THE OPEN UNIVERSITY has conceded that it should do more to support Open Source software after being challenged by the UK's Open Source Consortium to reduce its dependence on Microsoft.
But the OU has refused to precipitate the wholesale switch of students from bought Microsoft software to (where appropriate) free open source alternatives because it would require too much effort and the costs would be too high at a time when the governments is squeezing student funding.
Professor Brenda Gourley, vice chancellor of the Open University promised in a letter to the OSC last week to do more to promote Open Source software across the university.
"We have achieved a position where most students can complete their studies using Open Source tools if they wish. This trend will continue - including raising the profile of Open Source options - and we are likely to expand provision of FLOSS software where suitable opportunities arise," she said.
Moreover, Andy Lane, director of Open Learn, the OU's open educational resources, has made further commitments to increase the use of open technology in the university.
"In open educational resources, moving to open standards will be the way we can effect change most readily without upping the costs involved," he told The INQUIRER.
"It's being considered in our open education resource work and the implication of that because we are wanting to embed the development of open educational resources much more fully within our normal material production systems, [is] that it will inevitably come about," he said.
But policies regarding types of software licence or standards could not be made by diktat. They were made by numerous committees that thought first about their educational objectives. That is why he promised in an INQ comment last month to at least continue lobbying for Open Source within the OU. He had already based Open Learn on Moodle, the popular Open Source learning platform.
However, both Gourley and Lane said switching to open source would bring an "overhead" cost and for this reason it could not be implemented as a university-wide policy.
Yet the challenge levelled at the OU by OSC chairman Gerry Gavigan - and which prompted this spate of public pronouncements about Open Source by the OU - had not been for wholesale adoption of Open Source. It had merely been for the OU to back Open Source in principle, encouraging and supporting its use and offering free software when it was a viable alternative to a proprietary system.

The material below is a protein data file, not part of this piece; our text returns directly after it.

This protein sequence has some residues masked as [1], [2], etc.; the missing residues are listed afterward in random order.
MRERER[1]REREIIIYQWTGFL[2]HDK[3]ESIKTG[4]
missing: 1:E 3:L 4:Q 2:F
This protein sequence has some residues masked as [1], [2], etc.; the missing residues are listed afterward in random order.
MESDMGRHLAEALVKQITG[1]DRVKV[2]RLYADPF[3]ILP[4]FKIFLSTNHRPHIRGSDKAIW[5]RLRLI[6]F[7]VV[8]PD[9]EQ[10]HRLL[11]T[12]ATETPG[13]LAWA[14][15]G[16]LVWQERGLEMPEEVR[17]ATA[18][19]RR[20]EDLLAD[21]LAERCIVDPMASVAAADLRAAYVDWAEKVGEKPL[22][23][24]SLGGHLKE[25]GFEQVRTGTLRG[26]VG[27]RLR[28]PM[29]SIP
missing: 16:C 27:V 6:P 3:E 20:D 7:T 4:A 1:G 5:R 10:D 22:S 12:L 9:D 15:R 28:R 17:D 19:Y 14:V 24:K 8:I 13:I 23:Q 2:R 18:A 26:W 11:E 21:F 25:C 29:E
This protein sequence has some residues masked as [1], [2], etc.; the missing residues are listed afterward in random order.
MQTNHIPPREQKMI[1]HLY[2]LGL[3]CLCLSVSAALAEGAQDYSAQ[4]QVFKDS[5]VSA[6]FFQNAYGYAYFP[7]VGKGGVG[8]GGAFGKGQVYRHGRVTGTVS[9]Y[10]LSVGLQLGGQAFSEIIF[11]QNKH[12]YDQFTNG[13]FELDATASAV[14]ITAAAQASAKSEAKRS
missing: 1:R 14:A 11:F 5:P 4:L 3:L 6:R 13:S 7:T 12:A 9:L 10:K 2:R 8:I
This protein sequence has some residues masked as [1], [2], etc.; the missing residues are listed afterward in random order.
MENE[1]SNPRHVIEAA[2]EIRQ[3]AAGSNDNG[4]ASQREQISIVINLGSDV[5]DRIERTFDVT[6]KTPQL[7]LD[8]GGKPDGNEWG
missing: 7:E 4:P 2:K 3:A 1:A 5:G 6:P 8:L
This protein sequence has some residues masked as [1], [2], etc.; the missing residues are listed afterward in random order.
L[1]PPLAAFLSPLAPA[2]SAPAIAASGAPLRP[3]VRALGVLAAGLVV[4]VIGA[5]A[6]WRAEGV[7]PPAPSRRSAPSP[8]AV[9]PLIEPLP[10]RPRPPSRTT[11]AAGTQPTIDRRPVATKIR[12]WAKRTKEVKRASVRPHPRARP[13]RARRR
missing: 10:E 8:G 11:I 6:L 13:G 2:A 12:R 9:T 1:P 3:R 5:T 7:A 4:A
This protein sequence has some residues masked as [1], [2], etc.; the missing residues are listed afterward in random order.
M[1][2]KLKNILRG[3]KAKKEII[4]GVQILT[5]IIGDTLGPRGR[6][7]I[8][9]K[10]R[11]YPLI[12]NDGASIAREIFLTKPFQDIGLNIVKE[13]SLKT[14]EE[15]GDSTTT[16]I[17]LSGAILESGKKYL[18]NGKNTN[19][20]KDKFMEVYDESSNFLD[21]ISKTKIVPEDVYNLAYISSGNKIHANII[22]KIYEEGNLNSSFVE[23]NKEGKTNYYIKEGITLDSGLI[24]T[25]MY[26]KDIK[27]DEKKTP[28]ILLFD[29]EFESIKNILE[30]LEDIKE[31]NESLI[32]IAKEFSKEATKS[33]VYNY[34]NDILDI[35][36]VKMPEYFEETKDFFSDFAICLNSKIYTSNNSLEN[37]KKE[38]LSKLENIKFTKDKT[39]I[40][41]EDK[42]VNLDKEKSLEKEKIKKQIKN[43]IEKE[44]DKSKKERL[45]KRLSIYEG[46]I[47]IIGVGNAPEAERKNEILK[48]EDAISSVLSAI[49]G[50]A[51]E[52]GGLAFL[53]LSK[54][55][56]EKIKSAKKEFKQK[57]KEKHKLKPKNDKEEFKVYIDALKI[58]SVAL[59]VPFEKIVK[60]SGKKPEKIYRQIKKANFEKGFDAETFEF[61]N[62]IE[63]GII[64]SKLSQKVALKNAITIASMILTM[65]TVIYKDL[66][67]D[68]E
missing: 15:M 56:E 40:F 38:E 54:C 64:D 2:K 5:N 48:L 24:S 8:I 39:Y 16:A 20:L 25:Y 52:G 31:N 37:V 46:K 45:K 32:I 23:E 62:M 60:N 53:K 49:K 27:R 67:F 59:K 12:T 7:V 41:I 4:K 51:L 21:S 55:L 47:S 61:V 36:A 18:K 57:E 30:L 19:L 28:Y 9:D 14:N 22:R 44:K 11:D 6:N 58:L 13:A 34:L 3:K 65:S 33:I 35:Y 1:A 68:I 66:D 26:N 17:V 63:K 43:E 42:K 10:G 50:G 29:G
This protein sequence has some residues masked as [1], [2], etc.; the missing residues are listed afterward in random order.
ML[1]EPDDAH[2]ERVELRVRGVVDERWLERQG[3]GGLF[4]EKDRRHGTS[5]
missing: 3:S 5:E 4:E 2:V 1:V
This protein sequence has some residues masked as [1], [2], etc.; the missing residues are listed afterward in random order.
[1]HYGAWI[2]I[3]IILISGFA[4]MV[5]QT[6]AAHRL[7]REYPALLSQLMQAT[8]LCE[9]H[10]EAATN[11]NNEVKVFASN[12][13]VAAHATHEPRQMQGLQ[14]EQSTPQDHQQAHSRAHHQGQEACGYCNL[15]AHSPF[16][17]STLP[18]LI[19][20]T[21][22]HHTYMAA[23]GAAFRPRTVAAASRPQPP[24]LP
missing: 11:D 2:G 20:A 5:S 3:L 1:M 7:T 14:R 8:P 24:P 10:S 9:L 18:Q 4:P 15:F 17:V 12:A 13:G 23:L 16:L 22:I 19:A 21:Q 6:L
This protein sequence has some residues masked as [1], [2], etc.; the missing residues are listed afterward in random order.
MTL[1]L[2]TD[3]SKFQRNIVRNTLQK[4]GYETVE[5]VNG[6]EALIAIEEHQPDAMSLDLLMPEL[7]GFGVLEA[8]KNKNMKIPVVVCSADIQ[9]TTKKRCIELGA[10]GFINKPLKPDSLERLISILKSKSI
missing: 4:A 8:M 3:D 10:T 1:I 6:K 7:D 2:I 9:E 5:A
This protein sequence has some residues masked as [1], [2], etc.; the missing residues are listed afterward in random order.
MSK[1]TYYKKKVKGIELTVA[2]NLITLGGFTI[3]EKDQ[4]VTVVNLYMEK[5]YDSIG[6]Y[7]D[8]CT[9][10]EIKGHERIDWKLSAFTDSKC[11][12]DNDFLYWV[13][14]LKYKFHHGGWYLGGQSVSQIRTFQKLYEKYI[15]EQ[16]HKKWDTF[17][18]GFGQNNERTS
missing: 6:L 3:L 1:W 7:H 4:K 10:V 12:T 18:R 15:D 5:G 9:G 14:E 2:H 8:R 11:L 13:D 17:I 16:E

Even supporting both Microsoft and Open Source might be too expensive for the university to handle, said Lane - though the OU had produced no estimates.
Still Gourley repeated the same line she wrote in her last letter: "The Open University is not in the business of promoting either proprietary or open source solutions per se."
This meant in practice that the OU would continue to provide more support for Microsoft software than for any other because most students used it: "Reliance on systems that students already have, or are most likely to buy, inevitably favours Windows domination of the marketplace," she said.
Our last article on this matter described how the OU provides widespread support for Microsoft, but not Open Source. Gourley said this was to the benefit of the OU's students: "Working within this situation... enables us to meet our primary educational objectives more readily than by systematically challenging in the way you propose," she continued.
Thus the OU was still ducking Gavigan's complaint: that open software was the spiritual ally of the OU, in that it chimed with its own founding mission in the 60s to bring education to all, regardless of income.
But today's OU has more prosaic problems than its founding principles. It has a support budget on an account sheet. It faces a £30m cut in grants to mature students who already have a degree. It exists in the social and economic context of a time when to the victor go the spoils and too few champions like those of its founding mother, Jennie Lee, are around to challenge entrenched interests.
The OU also has a lot of weight to shift. As Lane said, switching to open source is not just a matter of providing support for different software. People would have to be trained, associate lecturers would have to be considered, then there were the 20,000 foreign students to think about, and partners like the University of Saudi Arabia, and people's preference of home PC, and so on.
Such things required the OU, said Lane, "to look at things on a case-by-case basis and migrate slowly".
Yes, lots of weight to shift. Or as Jennie Lee once called it, "entrenched interests". µ
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